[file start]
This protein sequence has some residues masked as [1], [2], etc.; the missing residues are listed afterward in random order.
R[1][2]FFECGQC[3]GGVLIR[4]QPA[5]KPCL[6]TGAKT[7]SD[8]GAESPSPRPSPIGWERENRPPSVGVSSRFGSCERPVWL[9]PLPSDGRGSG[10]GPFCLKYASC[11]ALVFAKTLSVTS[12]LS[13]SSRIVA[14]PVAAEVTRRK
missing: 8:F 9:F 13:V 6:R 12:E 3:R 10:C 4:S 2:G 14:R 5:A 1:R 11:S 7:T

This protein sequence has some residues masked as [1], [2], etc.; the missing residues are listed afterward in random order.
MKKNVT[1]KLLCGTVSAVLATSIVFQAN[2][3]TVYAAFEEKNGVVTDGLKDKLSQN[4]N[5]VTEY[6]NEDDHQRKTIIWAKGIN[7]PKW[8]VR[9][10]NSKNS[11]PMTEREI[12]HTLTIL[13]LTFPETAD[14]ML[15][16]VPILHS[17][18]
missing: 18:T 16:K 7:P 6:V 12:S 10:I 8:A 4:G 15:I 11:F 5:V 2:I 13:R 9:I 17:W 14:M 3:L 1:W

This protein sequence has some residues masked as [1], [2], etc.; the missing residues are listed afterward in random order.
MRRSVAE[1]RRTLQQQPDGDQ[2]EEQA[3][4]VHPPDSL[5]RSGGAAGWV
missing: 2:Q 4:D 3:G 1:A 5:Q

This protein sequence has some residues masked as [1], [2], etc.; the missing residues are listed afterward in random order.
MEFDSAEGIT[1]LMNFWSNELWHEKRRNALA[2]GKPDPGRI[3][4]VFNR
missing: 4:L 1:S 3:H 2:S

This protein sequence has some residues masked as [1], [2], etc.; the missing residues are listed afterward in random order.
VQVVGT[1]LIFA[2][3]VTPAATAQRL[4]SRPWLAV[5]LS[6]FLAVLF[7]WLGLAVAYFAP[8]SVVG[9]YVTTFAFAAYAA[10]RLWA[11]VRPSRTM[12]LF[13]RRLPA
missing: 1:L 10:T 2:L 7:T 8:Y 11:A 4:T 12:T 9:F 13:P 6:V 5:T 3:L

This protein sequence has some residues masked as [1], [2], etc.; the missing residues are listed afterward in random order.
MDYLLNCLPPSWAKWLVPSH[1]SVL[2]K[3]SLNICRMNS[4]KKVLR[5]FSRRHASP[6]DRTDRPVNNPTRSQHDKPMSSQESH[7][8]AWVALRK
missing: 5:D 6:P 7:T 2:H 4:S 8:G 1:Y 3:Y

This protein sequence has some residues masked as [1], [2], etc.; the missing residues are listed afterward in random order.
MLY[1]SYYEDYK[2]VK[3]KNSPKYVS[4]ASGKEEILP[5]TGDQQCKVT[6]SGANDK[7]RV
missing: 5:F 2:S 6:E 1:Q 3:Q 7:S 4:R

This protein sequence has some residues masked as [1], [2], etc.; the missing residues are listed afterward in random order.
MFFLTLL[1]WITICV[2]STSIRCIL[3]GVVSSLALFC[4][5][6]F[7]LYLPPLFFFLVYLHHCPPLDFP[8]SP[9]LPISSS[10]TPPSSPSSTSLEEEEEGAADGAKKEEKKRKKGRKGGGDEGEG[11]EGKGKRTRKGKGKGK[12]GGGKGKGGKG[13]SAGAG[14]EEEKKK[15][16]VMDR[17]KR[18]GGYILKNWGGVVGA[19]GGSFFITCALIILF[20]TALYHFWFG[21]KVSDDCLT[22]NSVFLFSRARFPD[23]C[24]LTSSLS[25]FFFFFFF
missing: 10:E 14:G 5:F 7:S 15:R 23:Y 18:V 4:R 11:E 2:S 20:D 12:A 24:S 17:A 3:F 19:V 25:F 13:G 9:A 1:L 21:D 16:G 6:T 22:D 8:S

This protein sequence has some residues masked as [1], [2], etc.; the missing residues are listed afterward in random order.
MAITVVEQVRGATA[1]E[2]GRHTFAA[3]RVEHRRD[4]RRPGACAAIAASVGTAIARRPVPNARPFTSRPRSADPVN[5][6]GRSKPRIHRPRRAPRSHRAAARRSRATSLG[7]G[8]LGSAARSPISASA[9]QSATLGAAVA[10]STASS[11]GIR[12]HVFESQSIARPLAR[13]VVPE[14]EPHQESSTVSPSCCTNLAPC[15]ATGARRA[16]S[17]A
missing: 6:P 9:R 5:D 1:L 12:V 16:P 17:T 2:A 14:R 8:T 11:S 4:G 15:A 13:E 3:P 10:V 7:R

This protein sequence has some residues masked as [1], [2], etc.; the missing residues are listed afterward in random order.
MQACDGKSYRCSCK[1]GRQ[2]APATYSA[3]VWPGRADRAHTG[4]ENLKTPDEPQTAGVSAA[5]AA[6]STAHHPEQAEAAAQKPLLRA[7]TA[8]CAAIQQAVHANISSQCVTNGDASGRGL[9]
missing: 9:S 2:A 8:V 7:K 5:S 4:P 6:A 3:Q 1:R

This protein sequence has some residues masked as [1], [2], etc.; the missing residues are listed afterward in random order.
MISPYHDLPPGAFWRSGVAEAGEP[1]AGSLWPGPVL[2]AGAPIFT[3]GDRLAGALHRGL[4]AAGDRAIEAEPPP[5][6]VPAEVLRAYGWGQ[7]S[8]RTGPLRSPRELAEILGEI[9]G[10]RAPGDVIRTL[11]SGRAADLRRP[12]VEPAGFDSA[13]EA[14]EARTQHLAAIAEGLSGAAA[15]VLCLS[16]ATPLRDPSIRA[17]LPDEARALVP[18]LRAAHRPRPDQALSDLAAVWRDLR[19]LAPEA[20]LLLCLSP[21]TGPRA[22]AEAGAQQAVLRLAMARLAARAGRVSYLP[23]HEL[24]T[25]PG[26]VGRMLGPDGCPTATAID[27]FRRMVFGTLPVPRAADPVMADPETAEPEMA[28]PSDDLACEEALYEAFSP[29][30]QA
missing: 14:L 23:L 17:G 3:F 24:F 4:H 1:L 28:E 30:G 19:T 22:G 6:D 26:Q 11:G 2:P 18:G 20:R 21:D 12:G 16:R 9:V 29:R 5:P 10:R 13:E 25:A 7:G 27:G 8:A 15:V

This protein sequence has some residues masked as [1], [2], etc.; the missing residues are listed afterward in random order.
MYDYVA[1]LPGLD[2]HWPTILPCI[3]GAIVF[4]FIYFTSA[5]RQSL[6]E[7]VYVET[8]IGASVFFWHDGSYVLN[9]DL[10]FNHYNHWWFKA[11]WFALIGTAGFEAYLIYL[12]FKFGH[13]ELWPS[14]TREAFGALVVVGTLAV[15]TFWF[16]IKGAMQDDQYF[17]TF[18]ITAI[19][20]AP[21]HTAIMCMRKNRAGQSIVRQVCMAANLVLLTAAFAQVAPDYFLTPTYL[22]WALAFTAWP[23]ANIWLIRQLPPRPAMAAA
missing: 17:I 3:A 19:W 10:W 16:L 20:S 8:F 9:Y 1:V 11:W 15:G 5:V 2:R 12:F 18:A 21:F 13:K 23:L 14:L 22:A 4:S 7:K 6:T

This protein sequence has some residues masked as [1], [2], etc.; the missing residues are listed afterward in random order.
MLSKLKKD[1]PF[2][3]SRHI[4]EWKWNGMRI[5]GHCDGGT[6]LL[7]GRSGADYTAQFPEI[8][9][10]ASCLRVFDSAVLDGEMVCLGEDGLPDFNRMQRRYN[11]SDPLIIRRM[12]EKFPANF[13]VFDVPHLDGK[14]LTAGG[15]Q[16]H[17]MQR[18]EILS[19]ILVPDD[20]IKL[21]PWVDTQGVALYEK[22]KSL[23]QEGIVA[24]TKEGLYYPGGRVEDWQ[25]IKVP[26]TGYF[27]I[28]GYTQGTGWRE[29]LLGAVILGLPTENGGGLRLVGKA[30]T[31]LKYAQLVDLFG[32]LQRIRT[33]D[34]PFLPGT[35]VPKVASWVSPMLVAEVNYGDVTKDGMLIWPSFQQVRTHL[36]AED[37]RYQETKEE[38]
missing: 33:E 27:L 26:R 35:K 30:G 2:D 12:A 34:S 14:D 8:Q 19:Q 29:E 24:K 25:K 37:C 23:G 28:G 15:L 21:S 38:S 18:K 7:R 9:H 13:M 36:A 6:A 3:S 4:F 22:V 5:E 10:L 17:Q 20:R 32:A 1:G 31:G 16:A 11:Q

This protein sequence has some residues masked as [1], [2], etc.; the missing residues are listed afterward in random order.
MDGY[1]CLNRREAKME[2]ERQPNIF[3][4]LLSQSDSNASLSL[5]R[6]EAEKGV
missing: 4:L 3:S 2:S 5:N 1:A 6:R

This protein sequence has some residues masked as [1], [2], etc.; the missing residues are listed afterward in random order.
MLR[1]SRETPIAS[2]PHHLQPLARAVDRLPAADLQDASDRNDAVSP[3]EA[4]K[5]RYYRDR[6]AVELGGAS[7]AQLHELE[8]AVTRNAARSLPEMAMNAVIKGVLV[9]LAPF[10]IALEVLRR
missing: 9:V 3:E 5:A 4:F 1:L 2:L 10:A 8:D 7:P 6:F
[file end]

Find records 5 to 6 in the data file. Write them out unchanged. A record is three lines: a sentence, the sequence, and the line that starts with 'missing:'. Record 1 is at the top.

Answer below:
This protein sequence has some residues masked as [1], [2], etc.; the missing residues are listed afterward in random order.
VQVVGT[1]LIFA[2][3]VTPAATAQRL[4]SRPWLAV[5]LS[6]FLAVLF[7]WLGLAVAYFAP[8]SVVG[9]YVTTFAFAAYAA[10]RLWA[11]VRPSRTM[12]LF[13]RRLPA
missing: 1:L 10:T 2:L 7:T 8:Y 11:A 4:T 12:T 9:F 13:P 6:V 5:T 3:L

This protein sequence has some residues masked as [1], [2], etc.; the missing residues are listed afterward in random order.
MDYLLNCLPPSWAKWLVPSH[1]SVL[2]K[3]SLNICRMNS[4]KKVLR[5]FSRRHASP[6]DRTDRPVNNPTRSQHDKPMSSQESH[7][8]AWVALRK
missing: 5:D 6:P 7:T 2:H 4:S 8:G 1:Y 3:Y